Two-Lane Blacktop stands out as one of the most un-Hollywood films ever made by Hollywood. An existential road movie, it feels more European than American. A shorthand description would be ‘Easy Rider directed by Samuel Beckett’.
Strip away the hippy frippery and drugs of Hopper and Fonda’s biker road trip and you begin to get to the seriousness of director Monte Hellman’s vision. He had earned critical recognition with his Westerns The Shooting and Ride the Whirlwind, both collaborations with by a pre-fame Jack Nicholson. With the financial backing from Universal, Hellman took musicians James Taylor and Dennis Wilson, (Taylor’s then girlfriend Joni Mitchell was a regular on set and can be seen very fleetingly on screen), actor Warren Oates and newcomer Laurie Bird on an identity trip across America.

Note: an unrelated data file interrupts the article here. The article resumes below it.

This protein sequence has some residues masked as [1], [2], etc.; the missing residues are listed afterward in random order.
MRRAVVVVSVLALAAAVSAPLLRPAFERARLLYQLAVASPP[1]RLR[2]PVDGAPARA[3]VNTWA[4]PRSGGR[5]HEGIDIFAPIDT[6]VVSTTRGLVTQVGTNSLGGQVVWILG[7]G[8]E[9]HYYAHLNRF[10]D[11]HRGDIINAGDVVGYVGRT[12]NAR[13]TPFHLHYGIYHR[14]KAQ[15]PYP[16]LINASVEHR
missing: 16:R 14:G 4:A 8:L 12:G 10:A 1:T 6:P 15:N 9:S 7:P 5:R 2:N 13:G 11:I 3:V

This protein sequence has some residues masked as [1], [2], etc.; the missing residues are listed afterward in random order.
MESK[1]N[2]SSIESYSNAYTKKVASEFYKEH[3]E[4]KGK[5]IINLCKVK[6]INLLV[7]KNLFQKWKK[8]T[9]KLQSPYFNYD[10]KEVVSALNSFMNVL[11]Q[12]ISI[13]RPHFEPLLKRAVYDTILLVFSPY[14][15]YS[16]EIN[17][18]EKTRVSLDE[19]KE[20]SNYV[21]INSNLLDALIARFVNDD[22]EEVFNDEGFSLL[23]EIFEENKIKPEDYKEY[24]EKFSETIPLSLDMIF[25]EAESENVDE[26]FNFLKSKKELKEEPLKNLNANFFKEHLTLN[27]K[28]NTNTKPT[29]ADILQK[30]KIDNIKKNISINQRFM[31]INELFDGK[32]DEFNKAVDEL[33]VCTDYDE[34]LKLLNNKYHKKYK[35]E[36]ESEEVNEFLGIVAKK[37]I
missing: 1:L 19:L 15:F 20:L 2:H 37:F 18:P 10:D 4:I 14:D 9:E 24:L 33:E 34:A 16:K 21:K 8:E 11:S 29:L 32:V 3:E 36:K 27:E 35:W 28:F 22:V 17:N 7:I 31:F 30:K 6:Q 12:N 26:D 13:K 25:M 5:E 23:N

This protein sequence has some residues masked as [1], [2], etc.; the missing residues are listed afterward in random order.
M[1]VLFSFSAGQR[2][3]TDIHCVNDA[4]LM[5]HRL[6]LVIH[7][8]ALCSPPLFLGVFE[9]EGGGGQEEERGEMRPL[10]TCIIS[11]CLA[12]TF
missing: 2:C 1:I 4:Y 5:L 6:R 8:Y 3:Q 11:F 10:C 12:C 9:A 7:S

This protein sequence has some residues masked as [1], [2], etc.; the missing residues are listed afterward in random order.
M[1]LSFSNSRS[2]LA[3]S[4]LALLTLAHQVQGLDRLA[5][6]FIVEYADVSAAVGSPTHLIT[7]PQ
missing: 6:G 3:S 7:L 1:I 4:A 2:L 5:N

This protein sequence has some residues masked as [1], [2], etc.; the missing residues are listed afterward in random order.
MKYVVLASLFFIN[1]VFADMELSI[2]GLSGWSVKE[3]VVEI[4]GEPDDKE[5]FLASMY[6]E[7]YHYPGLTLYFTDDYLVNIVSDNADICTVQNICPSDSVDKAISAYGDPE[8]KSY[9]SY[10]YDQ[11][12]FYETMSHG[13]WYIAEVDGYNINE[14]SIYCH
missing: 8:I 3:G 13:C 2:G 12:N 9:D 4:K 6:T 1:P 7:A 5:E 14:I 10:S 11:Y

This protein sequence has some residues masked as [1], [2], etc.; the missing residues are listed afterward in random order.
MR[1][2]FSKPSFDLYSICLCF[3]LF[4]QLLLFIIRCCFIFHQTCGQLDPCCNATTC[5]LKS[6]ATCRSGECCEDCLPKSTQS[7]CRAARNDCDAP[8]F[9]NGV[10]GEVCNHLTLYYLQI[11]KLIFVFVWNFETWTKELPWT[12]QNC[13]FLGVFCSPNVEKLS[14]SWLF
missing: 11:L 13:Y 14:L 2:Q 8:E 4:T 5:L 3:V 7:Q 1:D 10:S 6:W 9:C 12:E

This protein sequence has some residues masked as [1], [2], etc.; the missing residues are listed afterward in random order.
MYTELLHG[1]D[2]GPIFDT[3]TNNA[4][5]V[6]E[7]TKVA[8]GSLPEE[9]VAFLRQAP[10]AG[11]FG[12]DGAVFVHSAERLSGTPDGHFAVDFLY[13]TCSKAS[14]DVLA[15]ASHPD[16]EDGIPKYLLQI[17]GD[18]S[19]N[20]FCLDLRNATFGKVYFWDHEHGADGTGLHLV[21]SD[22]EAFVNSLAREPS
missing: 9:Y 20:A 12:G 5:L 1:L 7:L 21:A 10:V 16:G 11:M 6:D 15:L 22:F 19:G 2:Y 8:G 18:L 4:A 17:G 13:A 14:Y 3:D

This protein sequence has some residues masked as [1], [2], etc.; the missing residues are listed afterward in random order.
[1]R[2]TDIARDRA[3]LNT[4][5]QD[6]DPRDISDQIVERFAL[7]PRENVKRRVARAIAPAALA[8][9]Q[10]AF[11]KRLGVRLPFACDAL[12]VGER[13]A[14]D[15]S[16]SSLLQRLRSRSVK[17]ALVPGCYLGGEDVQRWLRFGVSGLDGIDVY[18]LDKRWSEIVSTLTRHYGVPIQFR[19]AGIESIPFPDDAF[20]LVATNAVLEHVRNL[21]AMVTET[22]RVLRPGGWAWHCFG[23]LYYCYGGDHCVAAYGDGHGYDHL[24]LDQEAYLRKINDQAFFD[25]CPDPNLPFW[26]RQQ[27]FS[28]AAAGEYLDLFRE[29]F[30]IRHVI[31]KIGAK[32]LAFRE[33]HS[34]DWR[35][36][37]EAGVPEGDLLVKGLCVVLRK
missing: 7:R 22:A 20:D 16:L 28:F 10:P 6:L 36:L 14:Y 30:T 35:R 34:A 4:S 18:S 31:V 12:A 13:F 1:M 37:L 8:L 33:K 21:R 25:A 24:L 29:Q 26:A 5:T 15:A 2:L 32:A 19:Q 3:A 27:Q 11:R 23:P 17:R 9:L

Shot in gorgeous atmospheric widescreen, Two Lane Blacktop is a film out of time. Hellman’s next film Pat Garrett and Billy the Kid ended up being made by Sam Peckinpah - which tells you everything about the critical and commercial reception to Two Lane Blacktop. In 2012 the Library of Congress selected it for preservation in the United States National Film Registry as being "culturally, historically, or aesthetically significant."